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2023 Faith & Action Grant Recipients

Addressing poverty is long-term work. We have witnessed this firsthand through the work of the Faith & Action Grant recipients over the years, organizations that meet individuals facing intergenerational poverty where they are, walk with them in their journeys, and equip them with skills that provide access to stability.

For the 2023 Faith & Action Grant recipients, this work is done in a variety of ways, from helping high schoolers get college credit to providing training and work to women, and from keeping watch over eviction court judges to increasing mental health services for LGBTQ+ youth and giving respite to people experiencing homelessness. While the approaches vary, they carry a number of common denominators, including the belief that forging real relationships with low-income families is integral to breaking the cycle of poverty.

Launched in 2016, the Faith & Action Project at Christian Theological Seminary is supported by the Mike and Sue Smith Family Fund and Pettigrew Fund as a multiyear effort to help reduce poverty in Indianapolis. Awarding annual grants to community organizations provides an avenue for furthering CTS’s mission to bring God’s love, justice, and life-affirming message to the world and bring about meaningful change.

This July, the Faith & Action Project awarded grants totaling $105,000 to five efforts aimed at breaking the cycle of poverty in Indianapolis. The Faith & Action Grant committee was inspired to receive a number of proposals that reflected applicants’ passion and enthusiasm for their work. With clear goals and objectives, measurable results, records of success, and stories demonstrating their impact, the chosen recipients rose above a crowd of solid proposals.

“In their own unique ways, these organizations are effectively attacking poverty through a collaborative and holistic framework,” said Faith & Action Director Lindsey Nell Rabinowitch. “At the same time, they’re pioneering and modeling approaches that we believe can be copied and scaled up to impact more people living in poverty in other communities.”

The 2023 grant recipients are:

  • $20,000 to Elevate Indianapolis to support the launch of the Indianapolis-IPS College Core Pipeline. This partnership with IPS and Ivy Tech Community College will serve marginalized 9th to 12th graders as they complete Indiana College Core Program requirements. Students will earn 30 hours of dual-credit college-level coursework that transfers to all public colleges and universities in the state, saving up to $10,000 in college tuition and launching “a trajectory away from generational poverty toward purpose, prosperity and contribution.” Elevate’s 24-7 mentorship model will help participants overcome challenges, achieve educational goals, and develop socially and emotionally.
  • $20,000 to Heart Change to expand the Gift of Work program by adding a new product line to Heart Change’s social enterprise business, which gives women coming from intergenerational poverty jobs-skills training while also paying them a fair wage and surrounding them with supports and positive relationships. The expanded program will prepare two of the participants for supervisory roles, equipping them to serve as supervisors and trainers at Heart Change. The ultimate goal is for the new product line to become self-sustaining – like Heart Change’s original product line – and provide a livable-wage job for women involved in Heart Change.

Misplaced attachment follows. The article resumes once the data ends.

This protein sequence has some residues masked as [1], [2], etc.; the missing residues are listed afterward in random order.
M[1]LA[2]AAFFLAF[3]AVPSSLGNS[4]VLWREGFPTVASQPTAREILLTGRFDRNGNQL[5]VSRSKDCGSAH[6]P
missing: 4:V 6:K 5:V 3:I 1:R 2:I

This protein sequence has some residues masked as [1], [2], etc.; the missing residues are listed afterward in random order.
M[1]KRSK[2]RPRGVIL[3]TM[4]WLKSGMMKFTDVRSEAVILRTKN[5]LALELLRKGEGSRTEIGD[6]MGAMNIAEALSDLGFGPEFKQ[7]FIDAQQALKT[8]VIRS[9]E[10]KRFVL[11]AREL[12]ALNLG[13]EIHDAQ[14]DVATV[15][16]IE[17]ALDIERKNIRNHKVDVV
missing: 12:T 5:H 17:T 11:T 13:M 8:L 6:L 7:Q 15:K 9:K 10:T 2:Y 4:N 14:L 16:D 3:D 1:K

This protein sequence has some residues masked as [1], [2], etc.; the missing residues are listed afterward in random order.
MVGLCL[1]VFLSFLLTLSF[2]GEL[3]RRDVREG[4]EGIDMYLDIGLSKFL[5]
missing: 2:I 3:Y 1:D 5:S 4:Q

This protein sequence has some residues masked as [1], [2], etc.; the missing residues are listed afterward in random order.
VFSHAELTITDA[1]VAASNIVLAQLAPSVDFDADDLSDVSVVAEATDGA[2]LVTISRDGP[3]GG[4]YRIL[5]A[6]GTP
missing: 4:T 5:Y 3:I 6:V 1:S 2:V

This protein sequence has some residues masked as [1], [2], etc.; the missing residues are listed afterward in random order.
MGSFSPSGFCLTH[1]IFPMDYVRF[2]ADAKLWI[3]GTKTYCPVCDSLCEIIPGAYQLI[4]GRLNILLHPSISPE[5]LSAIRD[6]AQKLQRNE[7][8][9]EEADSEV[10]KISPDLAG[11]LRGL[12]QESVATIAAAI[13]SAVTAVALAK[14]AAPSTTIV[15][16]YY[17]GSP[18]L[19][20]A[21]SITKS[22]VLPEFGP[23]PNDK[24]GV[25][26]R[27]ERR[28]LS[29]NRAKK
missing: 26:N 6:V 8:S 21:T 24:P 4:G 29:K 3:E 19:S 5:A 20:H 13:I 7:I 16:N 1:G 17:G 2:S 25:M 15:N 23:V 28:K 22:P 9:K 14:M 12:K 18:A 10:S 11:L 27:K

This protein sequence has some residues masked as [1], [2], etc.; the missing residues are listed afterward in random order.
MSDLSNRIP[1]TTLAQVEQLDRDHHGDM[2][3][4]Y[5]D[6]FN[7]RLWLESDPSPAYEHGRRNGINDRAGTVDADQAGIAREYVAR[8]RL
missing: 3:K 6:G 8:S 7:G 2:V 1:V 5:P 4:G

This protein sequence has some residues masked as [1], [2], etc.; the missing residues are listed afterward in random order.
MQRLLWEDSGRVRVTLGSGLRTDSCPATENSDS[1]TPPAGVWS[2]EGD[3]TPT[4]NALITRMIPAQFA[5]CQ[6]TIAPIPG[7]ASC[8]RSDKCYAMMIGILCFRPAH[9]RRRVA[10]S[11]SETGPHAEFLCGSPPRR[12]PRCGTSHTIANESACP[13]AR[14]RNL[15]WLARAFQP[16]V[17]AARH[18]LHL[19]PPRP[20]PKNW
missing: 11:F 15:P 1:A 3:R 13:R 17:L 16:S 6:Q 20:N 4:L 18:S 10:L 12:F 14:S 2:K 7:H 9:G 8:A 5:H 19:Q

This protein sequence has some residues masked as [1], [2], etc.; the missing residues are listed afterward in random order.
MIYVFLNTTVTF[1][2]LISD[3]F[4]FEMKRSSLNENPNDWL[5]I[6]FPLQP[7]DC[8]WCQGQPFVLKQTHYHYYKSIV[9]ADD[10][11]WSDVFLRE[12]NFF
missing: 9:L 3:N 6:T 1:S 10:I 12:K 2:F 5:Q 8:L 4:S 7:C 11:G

• $15,000 to Greater Indianapolis Multifaith Alliance (GIMA) to expand the Eviction Court Watch teams and expand GIMA’s lobbying efforts for the next Indiana General Assembly. With a focus on promoting equitable housing and ending Indy’s eviction crisis, GIMA will expand and systemize a cohort of congregation-based court watchers who keep an eye on Indy’s eviction court judges, who wield enormous power to affect families but who, in many cases, operate with little compassion or grace. The grant also will help to enhance GIMA’s lobbying efforts by supporting the engagement of a firm that can help inform policymakers about equitable-housing issues.
  • $20,000 to Indiana Youth Group (IYG) to double their mental health services and case management support to address the unique stressors, issues, and needs of LGBTQ+ individuals and help low-income LGBTQ youth navigate the system of community resources and supports. Often LGBTQ+ youth find themselves trying to access services and programs without essential documents that are withheld by parents as a form of punishment or disownment. Left adrift, these youth find it nearly impossible to apply for services, enroll in school, apply for a job, or enroll in a high school equivalency program – a state of affairs that puts them on a short path to poverty.
  • $30,000 to West Morris Church for the opening of the Westside New Day Center (WNDC). Westside New Day Center will support more than 30 neighbors experiencing homelessness and connect them to case management, housing, employment-skills training, healthcare services, and other wrap-around services. A key component of the program will be offering a place of respite, resource, and rejuvenation where basic needs are met and hope can flourish. The grant will help with the cost of developing the space and installing needed plumbing, electrical, and HVAC systems that will give neighbors access to showers, laundry facilities, Wi-Fi, computer access, and more.

Congratulations again to the 2023 Faith & Action Grant Recipients. For a listing of past recipients and details about their work, click here.